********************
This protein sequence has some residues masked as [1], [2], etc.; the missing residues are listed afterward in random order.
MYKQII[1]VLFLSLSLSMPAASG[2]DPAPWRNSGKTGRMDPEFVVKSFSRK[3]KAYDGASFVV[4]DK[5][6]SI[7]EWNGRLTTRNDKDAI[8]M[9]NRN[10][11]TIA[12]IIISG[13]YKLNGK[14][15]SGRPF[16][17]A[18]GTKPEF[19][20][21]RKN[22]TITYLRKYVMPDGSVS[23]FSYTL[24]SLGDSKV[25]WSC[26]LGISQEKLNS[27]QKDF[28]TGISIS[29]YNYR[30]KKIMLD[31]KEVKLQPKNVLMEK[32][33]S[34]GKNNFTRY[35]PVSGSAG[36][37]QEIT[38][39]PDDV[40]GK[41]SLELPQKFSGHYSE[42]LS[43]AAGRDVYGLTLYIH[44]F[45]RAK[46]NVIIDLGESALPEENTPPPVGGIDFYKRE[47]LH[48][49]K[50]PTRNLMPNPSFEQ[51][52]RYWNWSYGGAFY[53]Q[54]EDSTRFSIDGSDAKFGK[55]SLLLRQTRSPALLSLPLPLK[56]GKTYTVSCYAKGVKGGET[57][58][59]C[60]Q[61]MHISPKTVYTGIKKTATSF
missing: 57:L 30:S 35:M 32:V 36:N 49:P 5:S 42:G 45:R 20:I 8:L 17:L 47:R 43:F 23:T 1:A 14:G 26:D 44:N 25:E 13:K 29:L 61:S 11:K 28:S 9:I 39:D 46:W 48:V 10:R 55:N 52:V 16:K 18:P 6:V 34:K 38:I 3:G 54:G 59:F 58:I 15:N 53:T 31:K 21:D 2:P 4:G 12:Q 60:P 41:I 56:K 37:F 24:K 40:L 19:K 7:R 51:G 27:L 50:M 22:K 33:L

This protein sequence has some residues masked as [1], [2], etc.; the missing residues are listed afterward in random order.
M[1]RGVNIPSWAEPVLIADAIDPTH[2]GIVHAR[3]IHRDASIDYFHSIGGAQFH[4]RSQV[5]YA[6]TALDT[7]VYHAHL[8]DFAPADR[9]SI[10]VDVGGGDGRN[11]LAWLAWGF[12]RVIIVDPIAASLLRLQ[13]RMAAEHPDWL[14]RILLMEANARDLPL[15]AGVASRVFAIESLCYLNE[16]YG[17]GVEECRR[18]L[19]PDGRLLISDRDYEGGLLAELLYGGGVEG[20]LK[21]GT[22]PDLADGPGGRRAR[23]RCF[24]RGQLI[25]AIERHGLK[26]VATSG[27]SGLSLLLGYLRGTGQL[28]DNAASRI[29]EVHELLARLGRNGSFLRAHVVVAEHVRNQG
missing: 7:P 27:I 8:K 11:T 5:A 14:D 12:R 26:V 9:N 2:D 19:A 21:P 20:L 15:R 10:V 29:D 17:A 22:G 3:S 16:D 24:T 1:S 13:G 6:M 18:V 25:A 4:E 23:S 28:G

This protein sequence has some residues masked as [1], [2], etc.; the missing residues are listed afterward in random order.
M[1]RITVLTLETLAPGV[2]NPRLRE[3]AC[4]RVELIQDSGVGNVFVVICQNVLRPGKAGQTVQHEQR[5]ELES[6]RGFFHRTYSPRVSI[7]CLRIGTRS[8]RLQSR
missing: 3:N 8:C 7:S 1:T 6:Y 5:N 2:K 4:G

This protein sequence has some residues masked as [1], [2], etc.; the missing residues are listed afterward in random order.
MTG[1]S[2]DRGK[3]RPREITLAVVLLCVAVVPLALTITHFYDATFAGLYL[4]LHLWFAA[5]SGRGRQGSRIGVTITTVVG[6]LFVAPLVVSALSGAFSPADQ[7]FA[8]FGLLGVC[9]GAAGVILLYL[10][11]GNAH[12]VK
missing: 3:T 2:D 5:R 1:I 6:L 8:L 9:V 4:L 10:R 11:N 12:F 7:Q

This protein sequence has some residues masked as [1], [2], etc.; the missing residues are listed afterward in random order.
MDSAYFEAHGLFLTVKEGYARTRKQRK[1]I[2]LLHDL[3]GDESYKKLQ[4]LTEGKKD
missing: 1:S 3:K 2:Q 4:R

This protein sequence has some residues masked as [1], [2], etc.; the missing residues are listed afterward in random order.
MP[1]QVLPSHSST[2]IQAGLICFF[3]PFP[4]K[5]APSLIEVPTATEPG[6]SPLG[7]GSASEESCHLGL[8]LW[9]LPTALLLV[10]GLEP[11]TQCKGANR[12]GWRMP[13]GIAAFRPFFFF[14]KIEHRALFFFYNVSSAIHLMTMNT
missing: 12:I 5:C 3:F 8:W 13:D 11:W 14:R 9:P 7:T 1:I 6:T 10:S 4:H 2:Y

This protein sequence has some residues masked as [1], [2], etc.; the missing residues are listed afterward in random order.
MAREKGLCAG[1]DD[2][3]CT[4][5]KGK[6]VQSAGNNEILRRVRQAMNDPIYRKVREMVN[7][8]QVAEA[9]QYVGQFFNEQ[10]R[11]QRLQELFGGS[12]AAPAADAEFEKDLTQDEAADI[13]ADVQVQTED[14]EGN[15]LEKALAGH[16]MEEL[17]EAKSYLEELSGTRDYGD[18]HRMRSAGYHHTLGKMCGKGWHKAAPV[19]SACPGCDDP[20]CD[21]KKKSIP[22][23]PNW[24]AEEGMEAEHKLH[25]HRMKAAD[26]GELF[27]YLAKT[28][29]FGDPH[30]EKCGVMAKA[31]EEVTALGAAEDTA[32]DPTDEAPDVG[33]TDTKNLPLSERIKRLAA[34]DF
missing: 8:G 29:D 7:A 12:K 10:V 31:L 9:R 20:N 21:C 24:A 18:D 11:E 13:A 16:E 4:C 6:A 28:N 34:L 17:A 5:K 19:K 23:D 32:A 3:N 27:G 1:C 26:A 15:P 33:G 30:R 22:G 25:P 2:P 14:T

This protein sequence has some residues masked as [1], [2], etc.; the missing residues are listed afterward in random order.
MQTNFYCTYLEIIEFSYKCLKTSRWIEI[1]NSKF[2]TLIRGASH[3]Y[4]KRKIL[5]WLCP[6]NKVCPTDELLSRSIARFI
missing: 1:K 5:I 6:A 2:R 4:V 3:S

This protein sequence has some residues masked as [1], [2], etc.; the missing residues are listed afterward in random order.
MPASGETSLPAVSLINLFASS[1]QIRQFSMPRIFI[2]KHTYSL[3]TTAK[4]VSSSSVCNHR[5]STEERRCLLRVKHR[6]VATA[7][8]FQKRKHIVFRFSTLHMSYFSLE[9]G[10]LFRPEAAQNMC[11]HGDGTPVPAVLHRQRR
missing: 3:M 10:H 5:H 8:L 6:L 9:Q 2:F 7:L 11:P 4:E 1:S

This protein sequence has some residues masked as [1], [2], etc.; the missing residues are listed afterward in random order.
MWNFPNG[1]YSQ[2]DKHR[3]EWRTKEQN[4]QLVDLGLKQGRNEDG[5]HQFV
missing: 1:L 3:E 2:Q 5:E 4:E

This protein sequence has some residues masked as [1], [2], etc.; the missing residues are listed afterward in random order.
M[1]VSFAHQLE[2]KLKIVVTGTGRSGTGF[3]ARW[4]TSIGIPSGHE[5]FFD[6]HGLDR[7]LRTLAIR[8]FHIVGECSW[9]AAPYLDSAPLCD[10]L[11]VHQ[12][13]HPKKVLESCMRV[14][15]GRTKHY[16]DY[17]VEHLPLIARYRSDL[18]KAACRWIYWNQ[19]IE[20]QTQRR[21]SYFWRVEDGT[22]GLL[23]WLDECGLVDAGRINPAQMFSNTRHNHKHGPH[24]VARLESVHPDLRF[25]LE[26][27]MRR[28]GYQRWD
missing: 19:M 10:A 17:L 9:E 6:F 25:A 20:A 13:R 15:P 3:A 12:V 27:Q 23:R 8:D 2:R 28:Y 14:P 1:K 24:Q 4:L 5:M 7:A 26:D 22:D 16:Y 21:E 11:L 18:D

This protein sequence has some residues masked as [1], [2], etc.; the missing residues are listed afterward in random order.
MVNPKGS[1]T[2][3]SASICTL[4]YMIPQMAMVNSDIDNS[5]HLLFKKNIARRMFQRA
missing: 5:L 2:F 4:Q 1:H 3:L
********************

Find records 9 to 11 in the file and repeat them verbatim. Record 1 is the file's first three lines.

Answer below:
This protein sequence has some residues masked as [1], [2], etc.; the missing residues are listed afterward in random order.
MPASGETSLPAVSLINLFASS[1]QIRQFSMPRIFI[2]KHTYSL[3]TTAK[4]VSSSSVCNHR[5]STEERRCLLRVKHR[6]VATA[7][8]FQKRKHIVFRFSTLHMSYFSLE[9]G[10]LFRPEAAQNMC[11]HGDGTPVPAVLHRQRR
missing: 3:M 10:H 5:H 8:L 6:L 9:Q 2:F 7:L 11:P 4:E 1:S

This protein sequence has some residues masked as [1], [2], etc.; the missing residues are listed afterward in random order.
MWNFPNG[1]YSQ[2]DKHR[3]EWRTKEQN[4]QLVDLGLKQGRNEDG[5]HQFV
missing: 1:L 3:E 2:Q 5:E 4:E

This protein sequence has some residues masked as [1], [2], etc.; the missing residues are listed afterward in random order.
M[1]VSFAHQLE[2]KLKIVVTGTGRSGTGF[3]ARW[4]TSIGIPSGHE[5]FFD[6]HGLDR[7]LRTLAIR[8]FHIVGECSW[9]AAPYLDSAPLCD[10]L[11]VHQ[12][13]HPKKVLESCMRV[14][15]GRTKHY[16]DY[17]VEHLPLIARYRSDL[18]KAACRWIYWNQ[19]IE[20]QTQRR[21]SYFWRVEDGT[22]GLL[23]WLDECGLVDAGRINPAQMFSNTRHNHKHGPH[24]VARLESVHPDLRF[25]LE[26][27]MRR[28]GYQRWD
missing: 19:M 10:A 17:L 9:E 6:F 25:A 20:A 13:R 15:P 3:A 12:V 27:Q 23:R 8:D 2:R 28:Y 14:P 1:K 24:Q 4:L 5:M 7:A 26:D 22:D 16:Y 21:E 11:L 18:D